Postgraduate funding is an inequitable mess and we urgently need to fix it

The current system of financing means that many people who are not from wealthy families are simply priced out.

Any undergraduate student scanning the various university website pages listing postgraduate courses or giving advice on further study will probably notice one consistent statement running through each, namely that it is "hard", "challenging" or "difficult" to finance a Masters or PhD. As a young person used to grim headlines about the financial difficulties faced by their generation, it’s not hard to just shrug your shoulders and accept that this is the way things are in such a tough economic climate. But of course postgraduate study is something that shouldn’t be hard to finance. It shouldn’t be difficult for people to find the resources to further their academic passion or get the qualification necessary to enter their career of choice. But sadly this is the case for thousands of people in Britain who want to get a better education. It is a state of affairs that requires action and the UK and its students are worse off for it.

In many respects, the state of postgraduate study in Britain symbolises a lot of what is wrong with the country as a whole. Postgraduate teaching and research here is world-class, but the way it is funded and provided is ultimately an inequitable mess. The benefits of attending great institutions is all-too close to being the preserve of wealthy students from Britain and abroad. This is largely due to the lack of any sort of comprehensive government financing. Unlike undergraduate degrees, which of course often have high tuition costs but are supported by government-backed low interest loans, there is little support for postgraduate study. The result is that students are often expected by universities to pay the incredibly high cost of attendance up-front. With fees sometimes in excess of ten thousand pounds and the cost of living high, many people who are not from wealthy families are simply priced out. The only chance to pay for tuition and living costs comes from a frankly insubstantial number of scholarships offered by university departments and Career Development Loans offered by banks which are declining in number and are often just offered for courses that can make up the money quickly. The rest is expected to come from students.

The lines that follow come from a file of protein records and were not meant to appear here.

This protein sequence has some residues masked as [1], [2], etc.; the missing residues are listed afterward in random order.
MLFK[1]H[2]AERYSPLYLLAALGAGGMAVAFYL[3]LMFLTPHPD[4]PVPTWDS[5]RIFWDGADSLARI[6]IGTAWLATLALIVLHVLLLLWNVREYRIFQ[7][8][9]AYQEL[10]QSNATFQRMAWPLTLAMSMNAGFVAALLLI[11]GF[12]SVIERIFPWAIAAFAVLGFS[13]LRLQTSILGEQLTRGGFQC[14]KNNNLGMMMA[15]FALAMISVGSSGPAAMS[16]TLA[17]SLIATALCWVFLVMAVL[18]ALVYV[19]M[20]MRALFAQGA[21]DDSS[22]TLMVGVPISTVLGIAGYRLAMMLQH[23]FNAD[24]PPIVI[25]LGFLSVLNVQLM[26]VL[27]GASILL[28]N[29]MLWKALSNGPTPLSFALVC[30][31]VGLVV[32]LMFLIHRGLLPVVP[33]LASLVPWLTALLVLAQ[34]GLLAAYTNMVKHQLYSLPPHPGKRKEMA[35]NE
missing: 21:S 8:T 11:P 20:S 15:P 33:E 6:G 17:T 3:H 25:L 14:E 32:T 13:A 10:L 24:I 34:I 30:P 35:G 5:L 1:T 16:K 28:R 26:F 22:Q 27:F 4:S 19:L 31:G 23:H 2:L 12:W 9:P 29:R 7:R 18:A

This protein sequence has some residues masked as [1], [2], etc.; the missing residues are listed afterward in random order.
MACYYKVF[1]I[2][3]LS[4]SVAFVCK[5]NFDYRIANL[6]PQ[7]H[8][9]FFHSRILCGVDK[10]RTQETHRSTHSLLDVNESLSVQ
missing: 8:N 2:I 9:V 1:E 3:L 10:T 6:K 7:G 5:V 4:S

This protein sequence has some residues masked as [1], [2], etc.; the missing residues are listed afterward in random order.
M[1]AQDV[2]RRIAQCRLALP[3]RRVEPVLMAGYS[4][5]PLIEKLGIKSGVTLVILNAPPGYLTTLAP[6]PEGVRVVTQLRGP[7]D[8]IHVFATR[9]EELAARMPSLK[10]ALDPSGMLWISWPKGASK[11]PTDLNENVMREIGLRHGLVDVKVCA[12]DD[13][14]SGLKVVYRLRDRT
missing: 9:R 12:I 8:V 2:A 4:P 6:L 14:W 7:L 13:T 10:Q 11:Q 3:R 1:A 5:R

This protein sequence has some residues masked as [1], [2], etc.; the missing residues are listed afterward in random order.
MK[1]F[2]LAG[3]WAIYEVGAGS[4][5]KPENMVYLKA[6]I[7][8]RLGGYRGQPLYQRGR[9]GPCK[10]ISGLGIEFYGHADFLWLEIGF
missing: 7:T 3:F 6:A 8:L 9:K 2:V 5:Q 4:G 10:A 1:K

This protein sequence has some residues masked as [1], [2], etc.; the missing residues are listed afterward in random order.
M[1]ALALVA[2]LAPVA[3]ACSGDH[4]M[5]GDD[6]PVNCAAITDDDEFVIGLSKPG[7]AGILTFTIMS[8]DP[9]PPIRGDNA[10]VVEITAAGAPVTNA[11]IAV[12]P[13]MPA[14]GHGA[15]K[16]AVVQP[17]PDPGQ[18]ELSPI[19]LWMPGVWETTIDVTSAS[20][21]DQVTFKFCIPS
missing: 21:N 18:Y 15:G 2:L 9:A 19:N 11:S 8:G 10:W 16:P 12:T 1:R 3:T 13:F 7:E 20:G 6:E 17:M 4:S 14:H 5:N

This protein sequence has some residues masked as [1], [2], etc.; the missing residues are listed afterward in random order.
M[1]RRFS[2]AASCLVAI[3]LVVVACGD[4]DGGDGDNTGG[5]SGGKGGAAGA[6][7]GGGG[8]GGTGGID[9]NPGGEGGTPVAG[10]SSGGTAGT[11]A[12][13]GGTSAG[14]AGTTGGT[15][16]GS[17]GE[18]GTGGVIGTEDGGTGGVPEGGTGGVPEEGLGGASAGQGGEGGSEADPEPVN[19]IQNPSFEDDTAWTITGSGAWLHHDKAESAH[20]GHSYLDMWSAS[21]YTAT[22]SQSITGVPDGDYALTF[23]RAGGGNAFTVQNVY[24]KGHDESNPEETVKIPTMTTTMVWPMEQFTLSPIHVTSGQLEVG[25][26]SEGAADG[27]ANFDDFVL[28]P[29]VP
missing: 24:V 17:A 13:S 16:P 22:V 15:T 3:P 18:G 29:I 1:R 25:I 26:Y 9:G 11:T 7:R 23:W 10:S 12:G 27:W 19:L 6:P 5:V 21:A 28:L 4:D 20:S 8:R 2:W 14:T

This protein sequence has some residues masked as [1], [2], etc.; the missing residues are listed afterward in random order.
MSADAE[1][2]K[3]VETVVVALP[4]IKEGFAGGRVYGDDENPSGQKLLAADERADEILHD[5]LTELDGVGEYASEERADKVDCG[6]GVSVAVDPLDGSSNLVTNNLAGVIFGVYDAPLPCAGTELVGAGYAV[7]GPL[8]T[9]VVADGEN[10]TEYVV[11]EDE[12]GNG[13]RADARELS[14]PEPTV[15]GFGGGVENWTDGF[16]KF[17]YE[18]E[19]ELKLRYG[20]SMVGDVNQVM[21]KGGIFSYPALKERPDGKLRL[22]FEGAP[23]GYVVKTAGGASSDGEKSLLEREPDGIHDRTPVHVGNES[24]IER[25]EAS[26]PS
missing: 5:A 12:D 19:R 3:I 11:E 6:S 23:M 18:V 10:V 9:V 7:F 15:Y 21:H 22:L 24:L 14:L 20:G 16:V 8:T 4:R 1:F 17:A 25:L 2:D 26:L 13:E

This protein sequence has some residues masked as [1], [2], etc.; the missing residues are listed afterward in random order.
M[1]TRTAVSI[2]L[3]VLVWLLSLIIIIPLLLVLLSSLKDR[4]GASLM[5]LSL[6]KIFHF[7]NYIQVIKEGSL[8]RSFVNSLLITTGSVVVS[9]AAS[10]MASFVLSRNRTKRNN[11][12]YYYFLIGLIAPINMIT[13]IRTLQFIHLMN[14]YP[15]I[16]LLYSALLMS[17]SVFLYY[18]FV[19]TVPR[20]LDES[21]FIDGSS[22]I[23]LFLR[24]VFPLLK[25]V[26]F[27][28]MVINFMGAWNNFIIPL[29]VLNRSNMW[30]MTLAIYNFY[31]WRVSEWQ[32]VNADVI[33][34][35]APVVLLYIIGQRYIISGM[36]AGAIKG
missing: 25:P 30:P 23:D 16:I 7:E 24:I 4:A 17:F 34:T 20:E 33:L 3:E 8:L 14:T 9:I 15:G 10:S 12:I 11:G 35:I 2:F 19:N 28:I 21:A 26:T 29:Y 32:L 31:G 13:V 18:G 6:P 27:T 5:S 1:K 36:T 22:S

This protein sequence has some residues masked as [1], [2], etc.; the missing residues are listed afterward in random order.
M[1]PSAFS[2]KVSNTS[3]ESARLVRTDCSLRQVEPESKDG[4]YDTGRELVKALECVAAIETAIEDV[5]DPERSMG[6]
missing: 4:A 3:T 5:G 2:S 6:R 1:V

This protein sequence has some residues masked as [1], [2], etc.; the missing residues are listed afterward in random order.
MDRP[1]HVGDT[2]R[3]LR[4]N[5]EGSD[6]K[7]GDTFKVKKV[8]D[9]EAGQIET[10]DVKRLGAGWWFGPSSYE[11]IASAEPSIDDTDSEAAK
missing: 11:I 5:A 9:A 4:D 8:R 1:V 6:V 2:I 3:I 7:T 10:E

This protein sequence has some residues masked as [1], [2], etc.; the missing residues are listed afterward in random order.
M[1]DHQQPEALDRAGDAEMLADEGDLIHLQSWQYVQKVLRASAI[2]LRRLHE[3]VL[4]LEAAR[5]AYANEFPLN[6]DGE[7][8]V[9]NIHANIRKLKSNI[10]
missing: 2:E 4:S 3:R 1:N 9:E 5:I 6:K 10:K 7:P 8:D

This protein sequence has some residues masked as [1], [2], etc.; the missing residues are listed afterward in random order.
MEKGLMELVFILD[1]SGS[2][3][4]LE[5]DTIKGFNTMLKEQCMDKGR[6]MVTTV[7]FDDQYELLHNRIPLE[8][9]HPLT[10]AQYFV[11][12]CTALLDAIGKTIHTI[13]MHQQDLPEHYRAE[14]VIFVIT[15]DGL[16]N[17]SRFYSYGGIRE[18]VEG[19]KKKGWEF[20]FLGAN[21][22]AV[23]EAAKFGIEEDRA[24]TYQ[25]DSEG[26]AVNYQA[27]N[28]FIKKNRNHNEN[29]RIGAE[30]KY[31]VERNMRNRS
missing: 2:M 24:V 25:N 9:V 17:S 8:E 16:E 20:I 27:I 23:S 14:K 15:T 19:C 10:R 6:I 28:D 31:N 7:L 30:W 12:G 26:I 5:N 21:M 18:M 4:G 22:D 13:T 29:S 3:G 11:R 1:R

Not only is this situation bad, it is getting worse. Fees for taught masters courses, which are often the basis for entry into certain professions, have risen 11 per cent as a result of cuts to teaching grants. Support for such programmes is also being scaled back to nothing by the research councils. The number of PhD students being supported by these bodies is also seeing a 20 per cent cut. If a potential student cannot find support from this shrinking pool, then they can be turned down for not being able to cover the costs of further study, even on the basis of sometimes arbitrary living cost estimates being made by universities. The most high-profile example of this is that of Damien Shannon, who has taken St Hugh’s College Oxford to court for rescinding his offer on the basis that he could not pay the £12,900 in estimated living costs, even though he had access to a £9,000 loan.